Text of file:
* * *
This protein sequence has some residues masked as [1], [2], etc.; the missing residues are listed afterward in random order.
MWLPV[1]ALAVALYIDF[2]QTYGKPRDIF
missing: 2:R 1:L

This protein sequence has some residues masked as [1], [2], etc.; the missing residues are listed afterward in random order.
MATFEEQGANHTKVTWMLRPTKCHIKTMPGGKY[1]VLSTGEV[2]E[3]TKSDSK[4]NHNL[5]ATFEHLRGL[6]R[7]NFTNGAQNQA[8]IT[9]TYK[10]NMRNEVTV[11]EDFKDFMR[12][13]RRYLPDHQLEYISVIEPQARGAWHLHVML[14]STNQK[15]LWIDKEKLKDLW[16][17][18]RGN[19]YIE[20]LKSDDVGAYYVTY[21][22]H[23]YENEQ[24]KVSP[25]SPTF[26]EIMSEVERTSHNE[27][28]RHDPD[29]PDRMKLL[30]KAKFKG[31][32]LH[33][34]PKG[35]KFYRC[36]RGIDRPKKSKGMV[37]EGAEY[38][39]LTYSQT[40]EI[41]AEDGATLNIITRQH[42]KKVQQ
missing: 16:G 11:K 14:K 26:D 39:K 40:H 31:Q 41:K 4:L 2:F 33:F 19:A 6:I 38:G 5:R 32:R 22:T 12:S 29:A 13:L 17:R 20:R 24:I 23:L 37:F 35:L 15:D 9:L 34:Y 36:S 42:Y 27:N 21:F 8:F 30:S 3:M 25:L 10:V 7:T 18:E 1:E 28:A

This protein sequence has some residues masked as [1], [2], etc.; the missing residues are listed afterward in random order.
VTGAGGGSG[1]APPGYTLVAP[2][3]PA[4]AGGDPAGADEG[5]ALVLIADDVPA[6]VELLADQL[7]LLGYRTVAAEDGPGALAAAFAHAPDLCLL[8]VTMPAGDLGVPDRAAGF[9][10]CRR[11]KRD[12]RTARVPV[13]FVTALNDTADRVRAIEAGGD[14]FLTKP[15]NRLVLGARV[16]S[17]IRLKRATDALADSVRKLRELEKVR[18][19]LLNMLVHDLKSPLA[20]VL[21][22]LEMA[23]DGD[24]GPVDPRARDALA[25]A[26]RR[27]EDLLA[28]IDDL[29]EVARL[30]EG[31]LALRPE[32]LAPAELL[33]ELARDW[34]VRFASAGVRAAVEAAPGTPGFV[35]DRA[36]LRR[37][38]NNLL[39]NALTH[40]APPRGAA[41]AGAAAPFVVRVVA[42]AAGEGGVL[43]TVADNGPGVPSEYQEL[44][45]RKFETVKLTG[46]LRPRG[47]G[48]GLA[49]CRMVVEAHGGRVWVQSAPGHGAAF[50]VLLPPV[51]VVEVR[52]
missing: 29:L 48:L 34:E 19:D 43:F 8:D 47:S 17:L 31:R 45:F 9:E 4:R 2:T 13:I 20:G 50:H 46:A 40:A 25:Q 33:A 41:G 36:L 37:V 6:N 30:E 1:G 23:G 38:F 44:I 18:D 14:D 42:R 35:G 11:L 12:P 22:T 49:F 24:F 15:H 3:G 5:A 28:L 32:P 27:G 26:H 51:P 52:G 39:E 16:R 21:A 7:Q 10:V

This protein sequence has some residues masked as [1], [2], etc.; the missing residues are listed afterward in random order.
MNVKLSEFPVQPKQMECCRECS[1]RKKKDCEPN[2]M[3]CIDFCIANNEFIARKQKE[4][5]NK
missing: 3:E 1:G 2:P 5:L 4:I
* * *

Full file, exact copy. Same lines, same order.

This protein sequence has some residues masked as [1], [2], etc.; the missing residues are listed afterward in random order.
MWLPV[1]ALAVALYIDF[2]QTYGKPRDIF
missing: 2:R 1:L

This protein sequence has some residues masked as [1], [2], etc.; the missing residues are listed afterward in random order.
MATFEEQGANHTKVTWMLRPTKCHIKTMPGGKY[1]VLSTGEV[2]E[3]TKSDSK[4]NHNL[5]ATFEHLRGL[6]R[7]NFTNGAQNQA[8]IT[9]TYK[10]NMRNEVTV[11]EDFKDFMR[12][13]RRYLPDHQLEYISVIEPQARGAWHLHVML[14]STNQK[15]LWIDKEKLKDLW[16][17][18]RGN[19]YIE[20]LKSDDVGAYYVTY[21][22]H[23]YENEQ[24]KVSP[25]SPTF[26]EIMSEVERTSHNE[27][28]RHDPD[29]PDRMKLL[30]KAKFKG[31][32]LH[33][34]PKG[35]KFYRC[36]RGIDRPKKSKGMV[37]EGAEY[38][39]LTYSQT[40]EI[41]AEDGATLNIITRQH[42]KKVQQ
missing: 16:G 11:K 14:K 26:D 39:K 40:H 31:Q 41:K 4:L 2:F 33:F 19:A 6:I 38:G 5:R 32:R 22:T 12:S 29:A 13:L 17:R 20:R 24:I 23:L 37:F 35:L 15:D 9:L 34:Y 36:S 42:Y 27:N 21:F 8:F 30:S 3:M 25:L 10:V 7:T 18:E 1:E 28:A

This protein sequence has some residues masked as [1], [2], etc.; the missing residues are listed afterward in random order.
VTGAGGGSG[1]APPGYTLVAP[2][3]PA[4]AGGDPAGADEG[5]ALVLIADDVPA[6]VELLADQL[7]LLGYRTVAAEDGPGALAAAFAHAPDLCLL[8]VTMPAGDLGVPDRAAGF[9][10]CRR[11]KRD[12]RTARVPV[13]FVTALNDTADRVRAIEAGGD[14]FLTKP[15]NRLVLGARV[16]S[17]IRLKRATDALADSVRKLRELEKVR[18][19]LLNMLVHDLKSPLA[20]VL[21][22]LEMA[23]DGD[24]GPVDPRARDALA[25]A[26]RR[27]EDLLA[28]IDDL[29]EVARL[30]EG[31]LALRPE[32]LAPAELL[33]ELARDW[34]VRFASAGVRAAVEAAPGTPGFV[35]DRA[36]LRR[37][38]NNLL[39]NALTH[40]APPRGAA[41]AGAAAPFVVRVVA[42]AAGEGGVL[43]TVADNGPGVPSEYQEL[44][45]RKFETVKLTG[46]LRPRG[47]G[48]GLA[49]CRMVVEAHGGRVWVQSAPGHGAAF[50]VLLPPV[51]VVEVR[52]
missing: 29:L 48:L 34:E 19:D 43:F 8:D 47:S 17:L 31:R 45:F 9:E 4:R 2:T 13:I 20:G 50:H 46:A 40:A 25:Q 33:A 41:G 36:L 37:V 6:N 30:E 1:G 23:G 38:F 44:I 18:D 14:D 42:R 35:G 11:L 12:P 22:T 49:F 24:F 15:H 3:G 5:A 28:L 32:P 27:G 26:H 51:P 52:G 39:E 16:R 21:A 7:Q 10:V

This protein sequence has some residues masked as [1], [2], etc.; the missing residues are listed afterward in random order.
MNVKLSEFPVQPKQMECCRECS[1]RKKKDCEPN[2]M[3]CIDFCIANNEFIARKQKE[4][5]NK
missing: 3:E 1:G 2:P 5:L 4:I